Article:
Scrooge was at first inclined to be surprised that the Spirit should attach importance to conversations apparently so trivial; but feeling assured that they must have some hidden purpose, he set himself to consider what it was likely to be. They could scarcely be supposed to have any bearing on the death of Jacob, his old partner…. Nor could he think of any one immediately connected with himself, to whom he could apply them. But nothing doubting that… they had some latent moral for his own improvement, he resolved to treasure up every word he heard…
“Who’s the worse for the loss of a few things like these? Not a dead man, I suppose…. If he wanted to keep ‘em after he was dead, a wicked old screw,” pursued the woman, “why wasn’t he natural in his lifetime. If he had been, he’d have had somebody to look after him when he was struck with Death, instead of lying gasping out his last there, alone by himself.”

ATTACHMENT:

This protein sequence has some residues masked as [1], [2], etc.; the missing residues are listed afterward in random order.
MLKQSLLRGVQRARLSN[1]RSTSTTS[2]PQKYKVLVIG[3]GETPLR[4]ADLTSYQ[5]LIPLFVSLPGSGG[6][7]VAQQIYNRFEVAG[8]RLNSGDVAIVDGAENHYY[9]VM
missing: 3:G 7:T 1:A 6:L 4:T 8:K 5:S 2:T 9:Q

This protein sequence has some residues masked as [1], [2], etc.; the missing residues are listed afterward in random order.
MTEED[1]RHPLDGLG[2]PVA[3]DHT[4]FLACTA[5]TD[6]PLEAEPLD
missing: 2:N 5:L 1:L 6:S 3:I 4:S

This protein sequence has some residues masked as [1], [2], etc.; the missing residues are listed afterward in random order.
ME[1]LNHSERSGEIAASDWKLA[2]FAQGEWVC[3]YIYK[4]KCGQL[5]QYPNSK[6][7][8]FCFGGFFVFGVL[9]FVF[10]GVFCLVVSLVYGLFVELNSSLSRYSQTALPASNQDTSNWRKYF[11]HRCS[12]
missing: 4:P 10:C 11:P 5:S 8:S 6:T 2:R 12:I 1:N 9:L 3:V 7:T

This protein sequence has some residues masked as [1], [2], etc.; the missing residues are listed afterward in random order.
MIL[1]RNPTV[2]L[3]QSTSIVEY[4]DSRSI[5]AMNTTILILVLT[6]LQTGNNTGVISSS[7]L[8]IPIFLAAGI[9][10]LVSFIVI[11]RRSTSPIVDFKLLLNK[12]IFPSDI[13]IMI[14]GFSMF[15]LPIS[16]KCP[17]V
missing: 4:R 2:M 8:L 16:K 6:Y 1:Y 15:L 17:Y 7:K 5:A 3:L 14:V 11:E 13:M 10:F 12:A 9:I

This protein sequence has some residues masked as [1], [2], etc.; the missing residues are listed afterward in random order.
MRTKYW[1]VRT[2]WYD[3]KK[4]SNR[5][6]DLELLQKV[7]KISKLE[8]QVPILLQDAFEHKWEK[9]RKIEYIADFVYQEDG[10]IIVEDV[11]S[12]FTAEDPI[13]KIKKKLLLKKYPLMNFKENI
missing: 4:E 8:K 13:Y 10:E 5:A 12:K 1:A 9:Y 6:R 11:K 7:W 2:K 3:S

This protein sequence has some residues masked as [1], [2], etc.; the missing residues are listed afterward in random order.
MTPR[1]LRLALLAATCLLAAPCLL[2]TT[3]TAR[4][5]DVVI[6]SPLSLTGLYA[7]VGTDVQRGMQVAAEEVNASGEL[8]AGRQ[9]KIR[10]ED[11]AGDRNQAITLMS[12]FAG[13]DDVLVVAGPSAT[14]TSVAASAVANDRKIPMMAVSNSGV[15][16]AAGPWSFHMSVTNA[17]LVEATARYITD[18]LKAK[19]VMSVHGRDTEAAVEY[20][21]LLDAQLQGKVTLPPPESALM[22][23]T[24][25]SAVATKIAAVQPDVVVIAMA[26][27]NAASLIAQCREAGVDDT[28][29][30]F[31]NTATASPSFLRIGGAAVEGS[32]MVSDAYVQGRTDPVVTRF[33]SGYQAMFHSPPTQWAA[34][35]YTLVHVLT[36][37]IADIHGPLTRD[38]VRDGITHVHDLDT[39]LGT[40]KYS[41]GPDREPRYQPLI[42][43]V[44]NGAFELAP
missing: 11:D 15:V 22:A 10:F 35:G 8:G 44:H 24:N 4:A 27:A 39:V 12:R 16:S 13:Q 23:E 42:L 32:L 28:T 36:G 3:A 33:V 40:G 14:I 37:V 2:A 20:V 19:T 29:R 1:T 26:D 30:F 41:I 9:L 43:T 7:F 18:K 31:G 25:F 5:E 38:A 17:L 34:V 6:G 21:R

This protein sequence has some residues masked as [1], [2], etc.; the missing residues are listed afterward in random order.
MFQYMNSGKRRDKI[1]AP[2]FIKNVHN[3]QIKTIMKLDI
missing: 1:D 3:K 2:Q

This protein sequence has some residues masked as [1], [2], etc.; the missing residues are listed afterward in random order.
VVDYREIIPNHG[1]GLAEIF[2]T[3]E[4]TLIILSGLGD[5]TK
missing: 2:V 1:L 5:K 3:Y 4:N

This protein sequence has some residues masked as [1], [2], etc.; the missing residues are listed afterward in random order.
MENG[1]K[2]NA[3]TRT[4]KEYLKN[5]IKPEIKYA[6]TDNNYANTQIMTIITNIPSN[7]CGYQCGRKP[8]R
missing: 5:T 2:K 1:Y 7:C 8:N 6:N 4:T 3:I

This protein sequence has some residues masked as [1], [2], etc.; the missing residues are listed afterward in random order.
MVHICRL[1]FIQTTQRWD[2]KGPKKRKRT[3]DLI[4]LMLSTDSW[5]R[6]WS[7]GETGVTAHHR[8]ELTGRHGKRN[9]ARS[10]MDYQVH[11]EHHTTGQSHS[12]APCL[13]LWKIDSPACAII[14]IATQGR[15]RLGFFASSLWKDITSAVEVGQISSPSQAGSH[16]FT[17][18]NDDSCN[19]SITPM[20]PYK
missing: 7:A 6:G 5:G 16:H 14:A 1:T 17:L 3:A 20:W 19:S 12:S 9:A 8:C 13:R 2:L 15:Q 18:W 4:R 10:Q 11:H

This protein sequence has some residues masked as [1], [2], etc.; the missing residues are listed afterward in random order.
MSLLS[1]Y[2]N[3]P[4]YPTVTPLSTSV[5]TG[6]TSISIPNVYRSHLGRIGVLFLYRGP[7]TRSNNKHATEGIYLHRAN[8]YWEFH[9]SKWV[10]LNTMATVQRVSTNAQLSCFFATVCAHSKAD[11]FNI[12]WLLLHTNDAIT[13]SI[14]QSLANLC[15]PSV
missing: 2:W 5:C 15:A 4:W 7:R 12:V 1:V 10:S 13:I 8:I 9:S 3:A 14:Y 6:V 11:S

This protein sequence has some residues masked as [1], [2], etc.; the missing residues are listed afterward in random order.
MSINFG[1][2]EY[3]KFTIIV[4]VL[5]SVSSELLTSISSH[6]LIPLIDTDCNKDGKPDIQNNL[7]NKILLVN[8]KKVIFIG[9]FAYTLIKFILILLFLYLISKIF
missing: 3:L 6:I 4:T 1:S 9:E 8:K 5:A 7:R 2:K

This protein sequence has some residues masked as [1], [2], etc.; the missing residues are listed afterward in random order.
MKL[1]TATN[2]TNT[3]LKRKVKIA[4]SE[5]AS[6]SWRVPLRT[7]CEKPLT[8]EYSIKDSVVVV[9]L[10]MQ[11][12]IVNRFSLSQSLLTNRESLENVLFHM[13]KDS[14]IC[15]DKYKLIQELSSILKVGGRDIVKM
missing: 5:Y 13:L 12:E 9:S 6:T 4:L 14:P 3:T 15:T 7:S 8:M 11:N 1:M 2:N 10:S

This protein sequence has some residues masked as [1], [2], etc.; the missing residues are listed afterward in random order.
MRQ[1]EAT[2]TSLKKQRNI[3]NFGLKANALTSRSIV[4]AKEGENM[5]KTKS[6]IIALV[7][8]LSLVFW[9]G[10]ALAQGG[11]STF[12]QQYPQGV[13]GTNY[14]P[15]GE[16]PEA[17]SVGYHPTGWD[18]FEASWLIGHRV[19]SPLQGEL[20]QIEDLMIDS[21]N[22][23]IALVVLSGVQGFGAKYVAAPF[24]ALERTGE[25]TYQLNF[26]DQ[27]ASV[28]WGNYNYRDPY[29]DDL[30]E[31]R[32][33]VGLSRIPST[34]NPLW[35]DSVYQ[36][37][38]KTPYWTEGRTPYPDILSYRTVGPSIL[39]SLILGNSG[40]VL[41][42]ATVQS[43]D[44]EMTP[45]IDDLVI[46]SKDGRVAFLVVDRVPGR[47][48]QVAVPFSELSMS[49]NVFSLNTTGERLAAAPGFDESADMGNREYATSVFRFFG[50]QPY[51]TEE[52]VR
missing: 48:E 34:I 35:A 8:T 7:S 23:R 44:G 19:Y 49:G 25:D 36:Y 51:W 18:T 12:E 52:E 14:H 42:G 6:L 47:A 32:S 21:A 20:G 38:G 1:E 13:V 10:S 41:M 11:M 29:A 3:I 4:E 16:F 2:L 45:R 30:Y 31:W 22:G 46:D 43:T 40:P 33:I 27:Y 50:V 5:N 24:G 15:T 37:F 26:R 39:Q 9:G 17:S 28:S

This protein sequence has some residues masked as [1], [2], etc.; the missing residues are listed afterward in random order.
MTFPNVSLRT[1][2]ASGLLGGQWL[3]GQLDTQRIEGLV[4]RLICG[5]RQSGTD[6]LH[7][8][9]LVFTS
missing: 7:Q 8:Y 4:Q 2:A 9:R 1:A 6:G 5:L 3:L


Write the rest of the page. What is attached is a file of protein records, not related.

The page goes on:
“Let me see some tenderness connected with a death,” said Scrooge; “or that dark chamber, Spirit, which we left just now, will be forever present to me.” The Ghost conducted him through several streets familiar to his feet; and as they went along, Scrooge looked here and there to find himself, but nowhere was he to be seen. They entered poor Bob Cratchit’s house; the dwelling he had visited before; and found the mother and the children seated round the fire. Quiet. Very quiet. The noisy little Cratchits were as still as statues….
A churchyard. Here, then, the wretched man whose name he had now to learn, lay underneath the ground. It was a worthy place. Walled in by houses; overrun by grass and weeds, the growth of vegetation’s death, not life…. A worthy place!
“Good Spirit,” he pursued, as down upon the ground he fell before it: “Your nature intercedes for me, and pities me. Assure me that I yet may change these shadows you have shown me by an altered life?” The kind hand trembled. “I will honour Christmas in my heart, and try to keep it all the year. I will live in the Past, the Present, and the Future. The Spirits of all three shall strove within me. I will not shut out the lessons that they teach. Oh, tell me that I may sponge away the writing on this stone!”